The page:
Join the many, many people supporting the Adorers by sharing these prayers and your own. May they be a door through which we can lend our support in Spirit, whether or not we can be present in body.

*The hashtag, #CovenantWithTheFuture comes from the PA IPL Board Resolution calling for no new fossil fuel infrastructure, which refers to infrastructure as a “covenant with the future.”

Reflection on Hope

Offered by Harrisburg PA IPL chair, Rachel Mark, and member congregation Unitarian Church of Harrisburg, 12/31/17

On the subject of hope, I pondered what I thought about it and how I personally relate to it. If you know me, then you would assume I was going to make a climate change connection. But everyone has heard that before. So I thought about how hope ties in to world peace, how hope relates to equality, and how it relates to any number of social justice issues. However, for me hope is deeply connected, not just with aspiration, but with action. So yes I did indeed come back to climate change.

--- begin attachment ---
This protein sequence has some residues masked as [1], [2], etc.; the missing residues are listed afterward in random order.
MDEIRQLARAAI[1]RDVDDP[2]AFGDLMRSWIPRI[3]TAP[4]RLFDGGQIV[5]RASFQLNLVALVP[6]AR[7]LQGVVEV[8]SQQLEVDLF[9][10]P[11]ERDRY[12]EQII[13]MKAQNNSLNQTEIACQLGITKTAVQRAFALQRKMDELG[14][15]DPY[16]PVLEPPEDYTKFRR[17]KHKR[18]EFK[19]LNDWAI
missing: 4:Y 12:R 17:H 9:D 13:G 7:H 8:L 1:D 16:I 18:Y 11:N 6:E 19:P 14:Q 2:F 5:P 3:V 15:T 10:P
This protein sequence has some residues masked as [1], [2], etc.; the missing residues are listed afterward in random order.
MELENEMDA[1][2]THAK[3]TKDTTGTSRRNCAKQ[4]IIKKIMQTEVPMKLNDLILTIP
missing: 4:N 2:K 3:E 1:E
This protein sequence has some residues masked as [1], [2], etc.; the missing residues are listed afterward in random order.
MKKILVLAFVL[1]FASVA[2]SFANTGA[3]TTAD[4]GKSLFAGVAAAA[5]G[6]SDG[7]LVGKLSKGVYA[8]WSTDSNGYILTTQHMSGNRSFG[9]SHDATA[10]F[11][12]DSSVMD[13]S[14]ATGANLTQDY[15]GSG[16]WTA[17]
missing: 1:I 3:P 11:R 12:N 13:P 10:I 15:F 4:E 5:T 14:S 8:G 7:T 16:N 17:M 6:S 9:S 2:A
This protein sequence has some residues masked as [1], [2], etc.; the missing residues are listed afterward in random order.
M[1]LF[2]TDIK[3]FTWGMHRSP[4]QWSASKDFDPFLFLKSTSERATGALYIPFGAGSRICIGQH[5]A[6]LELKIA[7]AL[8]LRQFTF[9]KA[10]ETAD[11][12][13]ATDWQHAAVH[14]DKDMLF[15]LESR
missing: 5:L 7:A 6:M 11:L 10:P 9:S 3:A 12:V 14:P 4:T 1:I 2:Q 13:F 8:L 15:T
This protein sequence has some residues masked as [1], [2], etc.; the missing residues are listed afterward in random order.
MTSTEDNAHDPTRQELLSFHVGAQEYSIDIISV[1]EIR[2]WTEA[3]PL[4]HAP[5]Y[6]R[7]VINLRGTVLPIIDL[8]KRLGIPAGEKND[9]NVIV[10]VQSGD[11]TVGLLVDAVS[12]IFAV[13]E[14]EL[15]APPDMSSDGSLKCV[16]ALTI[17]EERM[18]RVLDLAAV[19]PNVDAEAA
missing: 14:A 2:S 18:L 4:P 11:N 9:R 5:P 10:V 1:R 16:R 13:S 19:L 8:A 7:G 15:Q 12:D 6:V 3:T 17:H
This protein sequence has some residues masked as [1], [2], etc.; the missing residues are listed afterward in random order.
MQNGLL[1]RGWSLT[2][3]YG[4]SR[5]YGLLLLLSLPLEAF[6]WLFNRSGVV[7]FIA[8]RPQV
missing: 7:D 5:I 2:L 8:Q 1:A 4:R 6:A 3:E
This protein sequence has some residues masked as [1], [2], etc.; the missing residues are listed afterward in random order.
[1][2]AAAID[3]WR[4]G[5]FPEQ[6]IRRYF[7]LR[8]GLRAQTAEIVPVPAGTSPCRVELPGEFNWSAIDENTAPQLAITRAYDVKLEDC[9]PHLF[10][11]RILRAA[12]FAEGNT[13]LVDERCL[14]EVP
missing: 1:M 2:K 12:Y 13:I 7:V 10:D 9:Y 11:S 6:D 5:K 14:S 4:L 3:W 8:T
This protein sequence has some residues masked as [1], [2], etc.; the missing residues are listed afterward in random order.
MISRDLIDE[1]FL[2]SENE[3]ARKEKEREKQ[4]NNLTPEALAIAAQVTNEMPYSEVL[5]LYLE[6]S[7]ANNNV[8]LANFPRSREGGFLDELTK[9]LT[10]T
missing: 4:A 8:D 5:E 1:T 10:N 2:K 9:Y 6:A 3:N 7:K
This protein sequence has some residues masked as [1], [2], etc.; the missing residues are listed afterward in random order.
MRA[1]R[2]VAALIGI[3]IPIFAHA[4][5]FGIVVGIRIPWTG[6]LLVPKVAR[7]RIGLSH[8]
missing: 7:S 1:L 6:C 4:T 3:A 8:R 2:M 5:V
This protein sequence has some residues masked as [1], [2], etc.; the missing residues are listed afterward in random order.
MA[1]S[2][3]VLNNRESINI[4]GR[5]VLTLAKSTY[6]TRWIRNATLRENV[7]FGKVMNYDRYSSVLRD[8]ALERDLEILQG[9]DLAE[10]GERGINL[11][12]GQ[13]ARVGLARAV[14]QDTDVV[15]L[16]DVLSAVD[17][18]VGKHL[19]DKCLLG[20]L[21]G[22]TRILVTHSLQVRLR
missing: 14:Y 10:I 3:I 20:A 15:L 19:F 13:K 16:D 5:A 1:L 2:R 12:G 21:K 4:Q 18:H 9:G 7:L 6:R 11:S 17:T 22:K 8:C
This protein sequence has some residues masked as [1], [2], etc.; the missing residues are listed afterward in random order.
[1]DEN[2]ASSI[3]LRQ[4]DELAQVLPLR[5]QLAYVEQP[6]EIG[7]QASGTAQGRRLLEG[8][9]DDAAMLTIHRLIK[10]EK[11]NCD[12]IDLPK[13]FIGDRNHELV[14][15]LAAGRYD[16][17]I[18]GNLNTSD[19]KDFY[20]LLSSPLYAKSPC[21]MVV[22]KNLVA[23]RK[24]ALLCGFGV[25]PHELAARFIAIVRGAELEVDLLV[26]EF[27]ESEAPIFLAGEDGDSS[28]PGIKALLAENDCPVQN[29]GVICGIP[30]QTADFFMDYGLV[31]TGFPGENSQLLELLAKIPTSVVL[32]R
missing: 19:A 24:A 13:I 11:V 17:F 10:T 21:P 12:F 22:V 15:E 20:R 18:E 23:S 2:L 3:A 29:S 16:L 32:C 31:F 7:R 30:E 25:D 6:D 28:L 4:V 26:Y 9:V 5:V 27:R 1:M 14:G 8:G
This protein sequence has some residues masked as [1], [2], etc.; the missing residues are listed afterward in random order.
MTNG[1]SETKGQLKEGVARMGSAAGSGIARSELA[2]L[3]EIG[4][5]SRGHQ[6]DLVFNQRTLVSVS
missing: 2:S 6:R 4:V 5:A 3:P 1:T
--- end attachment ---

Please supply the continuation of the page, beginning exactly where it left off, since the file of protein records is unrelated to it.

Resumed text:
On October 16, when I traveled to the small Susquehanna River town of Columbia in Lancaster County, with intrepid UCH member Barbara Van Horn [photo and article], I did not have a preconceived notion of what I intended to do that day. I only knew I wanted to be present with a group of people who over the course of several weeks, had inspired me with their stories, their vision and their determination. As we gathered that morning and listened to instructions, options, and possible consequences of civil disobedience, it became clear to me that I needed to stand with those in the “no trespass zone”, in the way of pipeline construction, and to risk arrest.

I felt a deep resolve to stand in support of new and old friends, who were committed to taking action against an injustice to their land and neighbors, an injustice to their children, an injustice to the climate. With this community, I have now shared a prison cell, sang songs, stood in the rain, and froze our butts, all of which has restored my energy and hope. I have discovered that where there is resolve, where there are still options and choices to be made, there is hope.

Active hope, in community with others, seems to me the healthiest and perhaps only sane way to live in the face of an uncertain and daunting future. Daunting, not just in terms of climate change, but in terms of our democracy and civilization.

Several days ago in my email box, there was a short message written by a writer familiar to many UU’s. Rebecca Solnit is an American writer whose book A Paradise Built in Hell was read by many UU circles. The email message read: